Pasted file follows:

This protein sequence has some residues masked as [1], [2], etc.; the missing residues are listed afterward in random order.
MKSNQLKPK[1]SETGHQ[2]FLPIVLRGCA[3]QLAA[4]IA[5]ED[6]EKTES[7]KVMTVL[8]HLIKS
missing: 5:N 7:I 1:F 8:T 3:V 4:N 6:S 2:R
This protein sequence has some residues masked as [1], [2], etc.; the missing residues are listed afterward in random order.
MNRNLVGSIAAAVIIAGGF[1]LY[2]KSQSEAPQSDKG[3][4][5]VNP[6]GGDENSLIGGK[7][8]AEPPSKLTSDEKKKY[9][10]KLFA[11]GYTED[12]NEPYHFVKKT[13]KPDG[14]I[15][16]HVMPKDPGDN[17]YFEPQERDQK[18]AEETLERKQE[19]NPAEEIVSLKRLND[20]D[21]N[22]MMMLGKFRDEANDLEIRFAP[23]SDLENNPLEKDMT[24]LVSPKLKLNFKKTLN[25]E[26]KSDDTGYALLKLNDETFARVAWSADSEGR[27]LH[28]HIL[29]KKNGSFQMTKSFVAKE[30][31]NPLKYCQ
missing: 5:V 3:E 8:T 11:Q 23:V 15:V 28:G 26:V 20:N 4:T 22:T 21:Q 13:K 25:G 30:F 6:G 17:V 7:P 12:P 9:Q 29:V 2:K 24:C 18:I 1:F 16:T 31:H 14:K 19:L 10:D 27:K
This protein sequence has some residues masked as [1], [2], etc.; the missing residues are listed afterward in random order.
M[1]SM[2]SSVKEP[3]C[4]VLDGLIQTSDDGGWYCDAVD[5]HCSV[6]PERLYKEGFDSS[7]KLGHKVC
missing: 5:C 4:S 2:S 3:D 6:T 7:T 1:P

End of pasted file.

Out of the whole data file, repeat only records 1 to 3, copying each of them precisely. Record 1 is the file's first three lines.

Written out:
This protein sequence has some residues masked as [1], [2], etc.; the missing residues are listed afterward in random order.
MKSNQLKPK[1]SETGHQ[2]FLPIVLRGCA[3]QLAA[4]IA[5]ED[6]EKTES[7]KVMTVL[8]HLIKS
missing: 5:N 7:I 1:F 8:T 3:V 4:N 6:S 2:R
This protein sequence has some residues masked as [1], [2], etc.; the missing residues are listed afterward in random order.
MNRNLVGSIAAAVIIAGGF[1]LY[2]KSQSEAPQSDKG[3][4][5]VNP[6]GGDENSLIGGK[7][8]AEPPSKLTSDEKKKY[9][10]KLFA[11]GYTED[12]NEPYHFVKKT[13]KPDG[14]I[15][16]HVMPKDPGDN[17]YFEPQERDQK[18]AEETLERKQE[19]NPAEEIVSLKRLND[20]D[21]N[22]MMMLGKFRDEANDLEIRFAP[23]SDLENNPLEKDMT[24]LVSPKLKLNFKKTLN[25]E[26]KSDDTGYALLKLNDETFARVAWSADSEGR[27]LH[28]HIL[29]KKNGSFQMTKSFVAKE[30][31]NPLKYCQ
missing: 5:V 3:E 8:T 11:Q 23:V 15:V 28:G 26:V 20:N 4:T 22:T 21:Q 13:K 25:G 30:F 6:G 17:V 7:P 12:P 9:Q 29:V 2:K 24:C 18:I 1:F 16:T 31:H 14:K 19:L 10:D 27:K
This protein sequence has some residues masked as [1], [2], etc.; the missing residues are listed afterward in random order.
M[1]SM[2]SSVKEP[3]C[4]VLDGLIQTSDDGGWYCDAVD[5]HCSV[6]PERLYKEGFDSS[7]KLGHKVC
missing: 5:C 4:S 2:S 3:D 6:T 7:T 1:P